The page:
Billy Williams is undoubtedly one of the most beloved Chicago Cubs players of all-time. That didn’t just happen – the Whistler, Alabama native endeared himself to fans with a sweet swing, 426 career home runs and much, much more during his 16 years on the North Side.
But on this date, June 29, back in the unforgettable 1969 season, Williams played his 896th straight game, passing Cardinals legend Stan Musial’s record set back in 1957. It was almost poetic that he did so playing in a doubleheader against St. Louis at Wrigley, in which the Cubs swept both contests.
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That night, Williams put on a show on what Chicago dubbed ‘Billy Williams Day’ – smacking a pair of triples, a double and a single in a lopsided 12-1 victory. The Cubs outfielder turned in yet another solid season in ’69, playing a key role for the 92-win team.
Durability is something that often went overlooked back then. In today’s game, though, it’s truly remarkable that, over a 10-year span from 1962 to 1971, Williams averaged 161 games a year – leading the league in games played in five of those seasons.
This streak continued on before finally drawing to a close during the 1970 campaign at a staggering 1,117 games – the sixth-longest streak in MLB history even today.
Chicago Cubs: Billy Williams left it all on the field with a smile on his face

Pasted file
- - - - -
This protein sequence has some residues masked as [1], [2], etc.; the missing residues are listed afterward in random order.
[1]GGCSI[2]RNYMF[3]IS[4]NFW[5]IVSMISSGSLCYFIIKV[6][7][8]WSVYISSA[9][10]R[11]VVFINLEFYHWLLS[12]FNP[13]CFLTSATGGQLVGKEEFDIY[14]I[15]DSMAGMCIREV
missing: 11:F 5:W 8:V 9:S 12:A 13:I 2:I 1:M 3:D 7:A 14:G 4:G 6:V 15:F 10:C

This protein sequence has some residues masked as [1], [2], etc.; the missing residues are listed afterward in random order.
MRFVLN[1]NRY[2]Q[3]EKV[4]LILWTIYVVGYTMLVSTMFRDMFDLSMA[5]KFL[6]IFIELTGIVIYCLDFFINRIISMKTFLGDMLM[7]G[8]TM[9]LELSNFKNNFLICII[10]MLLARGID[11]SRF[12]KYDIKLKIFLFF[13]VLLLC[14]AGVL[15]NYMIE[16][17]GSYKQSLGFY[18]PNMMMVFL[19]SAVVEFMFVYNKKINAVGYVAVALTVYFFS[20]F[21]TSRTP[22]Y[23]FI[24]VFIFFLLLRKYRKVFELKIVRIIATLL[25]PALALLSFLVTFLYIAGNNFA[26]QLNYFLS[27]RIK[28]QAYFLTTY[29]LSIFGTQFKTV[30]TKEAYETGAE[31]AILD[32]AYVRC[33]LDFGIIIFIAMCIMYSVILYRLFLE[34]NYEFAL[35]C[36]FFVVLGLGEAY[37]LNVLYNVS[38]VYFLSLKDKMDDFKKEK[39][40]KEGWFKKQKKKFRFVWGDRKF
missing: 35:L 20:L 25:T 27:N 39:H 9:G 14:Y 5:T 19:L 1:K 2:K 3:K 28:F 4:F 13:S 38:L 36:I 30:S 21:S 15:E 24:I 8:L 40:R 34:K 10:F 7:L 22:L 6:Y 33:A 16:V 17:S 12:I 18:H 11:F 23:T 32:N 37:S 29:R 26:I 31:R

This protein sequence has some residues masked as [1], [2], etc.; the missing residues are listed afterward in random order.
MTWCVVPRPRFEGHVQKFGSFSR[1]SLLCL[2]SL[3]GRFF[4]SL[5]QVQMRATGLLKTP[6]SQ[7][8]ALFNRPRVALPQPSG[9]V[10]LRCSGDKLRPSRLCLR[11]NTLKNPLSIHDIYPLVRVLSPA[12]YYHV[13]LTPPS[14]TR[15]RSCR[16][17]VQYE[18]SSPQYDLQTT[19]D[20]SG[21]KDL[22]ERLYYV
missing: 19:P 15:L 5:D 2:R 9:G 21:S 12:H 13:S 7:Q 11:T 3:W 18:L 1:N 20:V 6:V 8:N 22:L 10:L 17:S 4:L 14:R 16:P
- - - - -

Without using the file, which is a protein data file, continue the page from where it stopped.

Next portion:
Today, Williams is known for his lovable demeanor and the smile that’s always on his face when you see him at the Friendly Confines or Cubs Convention. But for the younger generation of fan who never knew him as a player, learning about his playing days really puts his Cubs career in perspective.
- WAR (fifth), slugging percentage (eighth), OPS (10th), games played (third), runs scored (fourth), hits (third), total bases (second), doubles (fifth), triples (eighth), home runs (third), runs batted in (fourth) and base on balls (fifth)
You have to play for a long time and at an incredibly high level to find yourself in these spots on a franchise’s all-time rankings. Williams was at the yard every day and ready to put in the work – and looking back at this date in 1969 is just one small nod to the Hall of Famer’s astounding big league career.